Issues that seemed to cause concern were those surrounding the Code of Conduct and the new governance regulations that come into effect from September 2017 – in which elected parent or staff governors can be removed if acting out of their line of duty.

Yet, some governors did agree with the strike action, as they believed it would raise the profile of what is currently happening in schools.

However, the majority agreed that the most appropriate route for governors to take was to constructively lobby, and turn to ways in which they can save money for the school.

Instead of taking to strike action, governors suggested that the best course of action would be to “look to energy saving schemes, or even energy production, private sponsors, alumni schemes, legacy donation, and corporate donations”.

One governor said: “It isn’t good governance to get involved in politics like this. The job is to do the best possible with the money available. Governors aren’t personally being impacted by changes, other than the need to do their job and make difficult decisions.”

Governors play an important role in ensuring high standards of achievement for pupils, but in times of budget cuts and growing unease regarding funding – sometimes this can prove hard. With a heavier focus on financial efficiency within the DfE’s ‘Governance handbook’, published earlier this year, it’s as important as ever to ensure your governing board is doing what it can to support its school.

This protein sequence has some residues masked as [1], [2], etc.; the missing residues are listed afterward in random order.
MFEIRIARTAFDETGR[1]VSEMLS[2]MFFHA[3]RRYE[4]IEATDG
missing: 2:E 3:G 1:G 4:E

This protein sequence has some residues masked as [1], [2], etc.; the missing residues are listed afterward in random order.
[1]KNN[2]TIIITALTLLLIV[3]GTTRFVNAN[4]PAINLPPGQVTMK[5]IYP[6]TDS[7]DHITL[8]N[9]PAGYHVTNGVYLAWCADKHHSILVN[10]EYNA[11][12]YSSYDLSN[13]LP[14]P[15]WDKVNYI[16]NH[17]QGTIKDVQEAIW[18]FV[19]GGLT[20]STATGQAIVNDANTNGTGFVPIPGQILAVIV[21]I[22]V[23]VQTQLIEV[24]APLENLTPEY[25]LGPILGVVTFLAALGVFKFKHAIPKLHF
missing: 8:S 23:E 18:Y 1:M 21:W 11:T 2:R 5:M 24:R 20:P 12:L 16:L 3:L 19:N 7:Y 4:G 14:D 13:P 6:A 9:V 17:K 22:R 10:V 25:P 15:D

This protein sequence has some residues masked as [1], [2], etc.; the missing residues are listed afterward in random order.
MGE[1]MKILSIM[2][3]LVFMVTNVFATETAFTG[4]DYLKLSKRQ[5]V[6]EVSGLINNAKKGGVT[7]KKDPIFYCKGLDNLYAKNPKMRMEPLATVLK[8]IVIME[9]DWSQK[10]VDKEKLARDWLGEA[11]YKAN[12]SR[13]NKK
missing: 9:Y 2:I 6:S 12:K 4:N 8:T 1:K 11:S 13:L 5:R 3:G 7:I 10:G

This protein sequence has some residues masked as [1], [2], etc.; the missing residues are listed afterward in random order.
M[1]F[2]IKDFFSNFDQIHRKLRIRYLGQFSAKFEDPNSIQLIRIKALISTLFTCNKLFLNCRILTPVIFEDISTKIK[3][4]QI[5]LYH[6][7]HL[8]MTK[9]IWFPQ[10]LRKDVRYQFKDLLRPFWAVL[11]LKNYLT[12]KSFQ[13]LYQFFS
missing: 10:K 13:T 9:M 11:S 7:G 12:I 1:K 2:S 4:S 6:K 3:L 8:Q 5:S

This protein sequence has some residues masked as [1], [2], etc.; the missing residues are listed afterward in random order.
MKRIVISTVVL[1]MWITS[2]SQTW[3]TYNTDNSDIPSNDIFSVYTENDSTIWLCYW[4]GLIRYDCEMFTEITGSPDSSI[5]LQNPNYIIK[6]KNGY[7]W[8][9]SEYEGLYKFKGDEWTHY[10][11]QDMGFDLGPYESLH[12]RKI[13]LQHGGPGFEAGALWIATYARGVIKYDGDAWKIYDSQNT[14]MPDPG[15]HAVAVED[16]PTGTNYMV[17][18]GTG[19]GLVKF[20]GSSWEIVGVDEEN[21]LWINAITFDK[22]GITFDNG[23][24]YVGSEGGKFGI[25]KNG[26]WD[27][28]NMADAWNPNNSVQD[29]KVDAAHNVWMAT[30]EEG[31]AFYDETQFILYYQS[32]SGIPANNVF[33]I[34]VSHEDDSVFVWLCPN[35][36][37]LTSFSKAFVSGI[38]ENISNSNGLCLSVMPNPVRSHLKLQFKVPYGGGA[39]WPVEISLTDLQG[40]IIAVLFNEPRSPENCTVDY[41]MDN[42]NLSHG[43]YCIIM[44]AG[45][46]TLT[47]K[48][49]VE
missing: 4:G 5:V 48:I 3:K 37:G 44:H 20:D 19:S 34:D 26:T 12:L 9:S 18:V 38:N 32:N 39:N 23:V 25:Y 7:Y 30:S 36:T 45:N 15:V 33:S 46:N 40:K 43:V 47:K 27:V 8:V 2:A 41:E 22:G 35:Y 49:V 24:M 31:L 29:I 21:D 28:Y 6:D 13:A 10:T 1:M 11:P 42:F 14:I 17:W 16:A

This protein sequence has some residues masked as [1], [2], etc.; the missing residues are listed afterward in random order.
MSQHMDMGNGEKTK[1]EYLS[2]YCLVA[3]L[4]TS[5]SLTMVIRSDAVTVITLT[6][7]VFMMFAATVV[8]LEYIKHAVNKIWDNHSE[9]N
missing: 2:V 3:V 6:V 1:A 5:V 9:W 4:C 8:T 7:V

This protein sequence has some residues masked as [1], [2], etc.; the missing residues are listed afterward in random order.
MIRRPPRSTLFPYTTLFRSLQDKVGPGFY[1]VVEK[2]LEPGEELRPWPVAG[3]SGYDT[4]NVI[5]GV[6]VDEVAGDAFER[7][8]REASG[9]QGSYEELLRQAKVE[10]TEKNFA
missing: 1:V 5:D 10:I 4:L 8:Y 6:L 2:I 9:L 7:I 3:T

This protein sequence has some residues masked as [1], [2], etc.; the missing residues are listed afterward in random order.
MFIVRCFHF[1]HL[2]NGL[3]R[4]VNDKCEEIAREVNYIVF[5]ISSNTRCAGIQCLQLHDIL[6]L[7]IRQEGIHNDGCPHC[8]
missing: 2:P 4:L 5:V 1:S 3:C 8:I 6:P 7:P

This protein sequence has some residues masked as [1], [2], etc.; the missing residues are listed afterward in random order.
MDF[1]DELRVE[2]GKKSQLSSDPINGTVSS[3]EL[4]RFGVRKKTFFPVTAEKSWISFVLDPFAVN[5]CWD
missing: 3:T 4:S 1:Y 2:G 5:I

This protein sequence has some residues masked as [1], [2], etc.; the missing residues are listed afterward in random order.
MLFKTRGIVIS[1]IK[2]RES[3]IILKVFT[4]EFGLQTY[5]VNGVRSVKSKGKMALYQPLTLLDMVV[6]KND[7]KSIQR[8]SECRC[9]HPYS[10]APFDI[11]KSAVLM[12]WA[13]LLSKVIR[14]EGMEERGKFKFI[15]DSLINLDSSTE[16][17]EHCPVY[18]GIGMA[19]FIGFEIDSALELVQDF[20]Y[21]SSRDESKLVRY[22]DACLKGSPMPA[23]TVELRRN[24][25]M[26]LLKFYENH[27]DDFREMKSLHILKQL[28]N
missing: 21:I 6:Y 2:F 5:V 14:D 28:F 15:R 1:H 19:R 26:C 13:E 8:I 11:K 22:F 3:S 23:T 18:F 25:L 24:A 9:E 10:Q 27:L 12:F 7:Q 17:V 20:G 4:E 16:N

To help ensure that your school is ‘financially efficient’, your governing board must first analyse and evaluate their own skills, knowledge and ability to monitor the school’s financial stability, and ensure that public money is used efficiently to improve outcomes for children and young people.

Below are some tips to help ensure the financial efficiency of your school.

All members of the governing board should have:

  • Knowledge of the financial procedures of the school, including its funding arrangements, funding streams and its mechanisms for ensuring financial accountability.
  • Knowledge of the school’s internal control processes, including how these are used to monitor expenditure and ensure propriety to secure value for public money.
  • Knowledge of the financial health and efficiency of the school and how this compares with similar schools, locally and nationally.
  • A basic understanding of financial management, in order to ensure the integrity of financial information received by the governing board and to establish robust financial controls.
  • Confidence in the arrangements for the provision of accurate and timely financial information, and the financial systems used to generate such information.
  • The ability to interpret budget monitoring information and communicate this clearly to others.
  • Involvement in the school’s self-evaluation of activities relating to financial performance, efficiency and control.
  • The skill to rigorously question whether enough is being done to drive financial efficiency and align budgets to priorities.
  • Knowledge of the school’s processes for resource allocation, and the importance of aligning allocations with impact and outcomes.
  • Knowledge of the importance of setting and agreeing a viable financial strategy and plan, which ensures sustainability and solvency.